Drill a Well
QUESTION #1: Tim the Builder, I’ve got a question for you. I live in a big city and am tired of the chlorinated and polluted water that flows through the city water mains. Is it possible to have my own well water as people out in the country have? How does water get into wells and what are the downsides to having your own well, if there are any? Connie M., City Anytown USA
grew up in a big city in Ohio whose primary water supply was the Ohio
River. Any number of chemical factories and giant sewage treatment
plants were upstream from my city. The outflow from the sewage treatment
plants is disgorged daily into the Ohio River and flowed towards the
water plant intake pipes of my hometown.
up I had no idea about all of this and grew accustomed to the taste and
smell of the chlorine in the water. I do have a memory of a raging
debate many years ago when it was announced that fluoride would be added
to the city water supply.
Ten years ago, I moved from that city to a rural part of New Hampshire where I have my own water well. Each house for miles around me has their own private water well. We have natural springs in several towns near me with water spouts and filling platforms. People bring giant ten-gallon containers and fill them with this natural pure water. When I got back to my old city to visit friends, I take my own water with me to drink because the chlorinated water coming from the faucets is now revolting to me.
simple answer to Connie’s question, and you may have wondered if you
can have your own well, is yes. Yes, you probably can drill your own
well on your property. You, of course, would have to contact your local
building department to see if there are any regulations that must be
followed. Some states and cities may still charge you for the water
that’s pulled from your land, but that’s a debate for another day.
is under the surface of the ground in almost all locations on the
planet Earth. My college degree is in geology and I had a focus on
hydrogeology – the study of groundwater. The bedrock that’s under the
soil cover almost always has cracks and seams in it. Gravity pulls
rainwater into this network of interconnected cracks.
important to realize that some locations and valleys are filled with
hundreds of feet of sandy gravel. These underground deposits are like
giant underground lakes filled with delicious pure water, so pure that
bottled water companies locate their plants above these gravel deposits
and suck the water out of the ground and put it into bottles that you
pay a hefty price for. A water-bottling plant is located just fifteen
miles from my current house and it extracts tens of thousands of gallons
of water from the bedrock each day.
issue is it’s not all unicorns and rainbows when it comes to drilled
wells in a densely populated area like where you or Connie may live.
Industrial pollution from years before could have introduced toxic
chemicals that still linger in the groundwater.
property owners may routinely treat their lawns with toxic weedkillers
and unnatural chemicals to have the perfect green lawn. Common sense
dictates that these chemicals may leach down into the groundwater. If
this happens, your well water could be dangerous to drink.
Drilling a water well can also be expensive. Well drillers commonly
charge by the foot and they need to drill down far enough until the well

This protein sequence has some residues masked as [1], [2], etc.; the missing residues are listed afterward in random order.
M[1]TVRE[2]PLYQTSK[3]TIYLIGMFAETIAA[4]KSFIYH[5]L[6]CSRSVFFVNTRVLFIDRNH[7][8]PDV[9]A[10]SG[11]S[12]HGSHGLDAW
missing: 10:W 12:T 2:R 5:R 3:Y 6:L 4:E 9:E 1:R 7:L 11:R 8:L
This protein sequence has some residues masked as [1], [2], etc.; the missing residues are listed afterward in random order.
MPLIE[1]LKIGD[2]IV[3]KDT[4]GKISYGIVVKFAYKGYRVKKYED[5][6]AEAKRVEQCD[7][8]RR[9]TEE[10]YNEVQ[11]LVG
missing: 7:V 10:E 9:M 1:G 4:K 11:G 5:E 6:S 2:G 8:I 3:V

produces a minimum of three to five gallons of water per minute is
achieved. Ten or fifteen gallons is preferred. If you’re lucky like my
daughter, you’ll get 80 gallons per minute.
The trouble is that in many locations well drilling is mostly chance. I’m reminded of the scenes in the famous 1948 Cary Grant movie Mr. Blandings Builds His Dream Home where the honest well driller couldn’t get enough water flow after drilling many, many feet into the bedrock. He then moved his rig just a few feet away and hit a massive amount of water in no time at all. If you’re lucky and strike a plentiful supply of naturally pure water on your land, you’ll marvel at the taste of the clear elixir!
Hardwood Floor Scratches
QUESTION #2: Tim, I’m in a bind. I won’t name names to protect the guilty, but my gorgeous hardwood floor got scratched. Some of the scratches are just in the clear finish but are visible. Other scratches are deep and extend into the hardwood. I can’t fathom removing all the furniture to have the floors refinished. Can these scratches be repaired and if so, how? Allen W., Wichita, KS
got good news for you if you share the same exact problem as Allen.
Scratches in hardwood floors can be repaired. You don’t have to refinish
the floors to restore them to their former luster and shine.
are numerous DIY methods for disguising shallow scratches that are in
the clear coat finish. The method I’ve had the most success with is shoe
polish of all things! You can get the paste shoe polish in different
colors. One of the colors may be a perfect match or you may have to
blend colors to get the exact color you need.
I use a cotton swab and just try to put a tiny spot of the polish on the scratch. Always start with a color that’s lighter than your current floor color. It’s easy to go darker, but tough to reverse the process. Once you get the perfect match, then allow the polish to dry and use other cotton swabs to apply a protective coat of clear urethane over the shoe polish. Be sure to match the same sheen as you currently have on your floor.
Deep scratches require the services of a professional. In almost all cities and large towns, you can discover true artisans that do furniture repair. The top furniture sellers in a city or town use these people all the time. The craftsmen have a magic box they bring to your home with a tiny alcohol lamp, hard lacquers, and other colored materials. They can fill the deep scratches in your hardwood floor, create matching grain and puff onto the floor an aerosol mist such that you’ll never know the floor was ever scratched.